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Department of Fisheries Oceanography-PhD Dissertation Defense by Brooke Lowman

When: Thursday, August 26, 2021
9:00 AM - 10:00 AM
Where: > See description for location
Description: The School for Marine Science and Technology
Department of Fisheries Oceanography
PhD Dissertation Defense Announcement

"Analysis of Fishery Dependent Data to Support Fishery Management"

A Dissertation in Marine Science and Technology-Living Marine Resources Science and Management
Brooke A. Lowman

Steven Cadrin, Department of Fisheries Oceanography, SMAST at University of Massachusetts Dartmouth

Gavin Fay, Department of Fisheries Oceanography, SMAST at University of Massachusetts Dartmouth
Avijit Gangopadhyay, Department of Estuarine and Ocean Sciences, SMAST at University of Massachusetts Dartmouth
Cate O'Keefe, Fishery Applications Consulting Team
N. David Bethoney, Commercial Fisheries Research Foundation

Thursday, August 26, 2021
9:00 am to 10:00 am
SMAST East, Rooms 101, 102, 103
Also via Zoom

Abstract - Fishery dependent data is a critical component of understanding population and fishery dynamics. Beyond catch monitoring and stock assessments, there are opportunities to use fishery dependent data in developing fishery management options, supporting decisions, and achieving management objectives. Three case studies in the Northeast U.S. are presented to illustrate novel uses of fishery dependent data. In the first case study, fishermen’s insights informed factors to consider for developing a generalized linear model of landings per unit effort (LPUE) in the U.S. Atlantic sea scallop (Placopecten magellanicus) fishery. The model is presented in the context of predicting the LPUE for use in annual days-at-sea allocations for the fishery. With expert judgment to make more informed assumptions, this tool could be used to provide an alternate approach for projecting LPUE. The second case study is an evaluation of a bycatch avoidance program in the U.S. Atlantic sea scallop fishery. Data from the avoidance program and at-sea observers were analyzed using loglinear models to identify patterns of fishing behavior by program participants and non-participants through time. Results demonstrated differences in the fishing behavior of fishing captains who participated in the bycatch avoidance program when yellowtail flounder bycatch was perceived to threaten economic yield due to fishery closures. Finally, the impact of the U.S. Mid-Atlantic northern shortfin squid (Illex illecebrosus) fishery on the stock is approximated based on the overlap of occupied area (as estimated by a species distribution model) and fishery footprint. The findings suggest a limited degree of overlap between the US fishery and the modeled area occupied by the squid on the US continental shelf. In conclusion, the dissertation demonstrates a variety of nonconventional applications of fishery monitoring data to support fishery management and decisions for sustainable fishing.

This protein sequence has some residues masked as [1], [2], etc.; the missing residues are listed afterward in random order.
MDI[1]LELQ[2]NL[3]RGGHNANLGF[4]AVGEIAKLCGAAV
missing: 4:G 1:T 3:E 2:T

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Meeting ID: 973 5985 7355
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Contact: > See Description for contact information
Topical Areas: School for Marine Sciences and Technology, SMAST Seminar Series